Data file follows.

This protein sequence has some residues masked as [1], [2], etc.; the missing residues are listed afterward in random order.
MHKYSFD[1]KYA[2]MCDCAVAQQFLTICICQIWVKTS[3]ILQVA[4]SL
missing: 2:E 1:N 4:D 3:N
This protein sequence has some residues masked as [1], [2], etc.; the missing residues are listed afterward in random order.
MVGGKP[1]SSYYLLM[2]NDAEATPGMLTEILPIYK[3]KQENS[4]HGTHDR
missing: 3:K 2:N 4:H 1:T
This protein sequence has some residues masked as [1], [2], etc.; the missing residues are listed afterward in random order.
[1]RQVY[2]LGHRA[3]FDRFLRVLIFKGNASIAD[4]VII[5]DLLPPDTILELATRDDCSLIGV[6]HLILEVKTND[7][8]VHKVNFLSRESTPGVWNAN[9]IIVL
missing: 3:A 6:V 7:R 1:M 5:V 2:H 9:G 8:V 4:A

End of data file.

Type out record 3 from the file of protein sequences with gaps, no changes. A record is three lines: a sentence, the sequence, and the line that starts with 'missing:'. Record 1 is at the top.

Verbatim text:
This protein sequence has some residues masked as [1], [2], etc.; the missing residues are listed afterward in random order.
[1]RQVY[2]LGHRA[3]FDRFLRVLIFKGNASIAD[4]VII[5]DLLPPDTILELATRDDCSLIGV[6]HLILEVKTND[7][8]VHKVNFLSRESTPGVWNAN[9]IIVL
missing: 3:A 6:V 7:R 1:M 5:V 2:H 9:G 8:V 4:A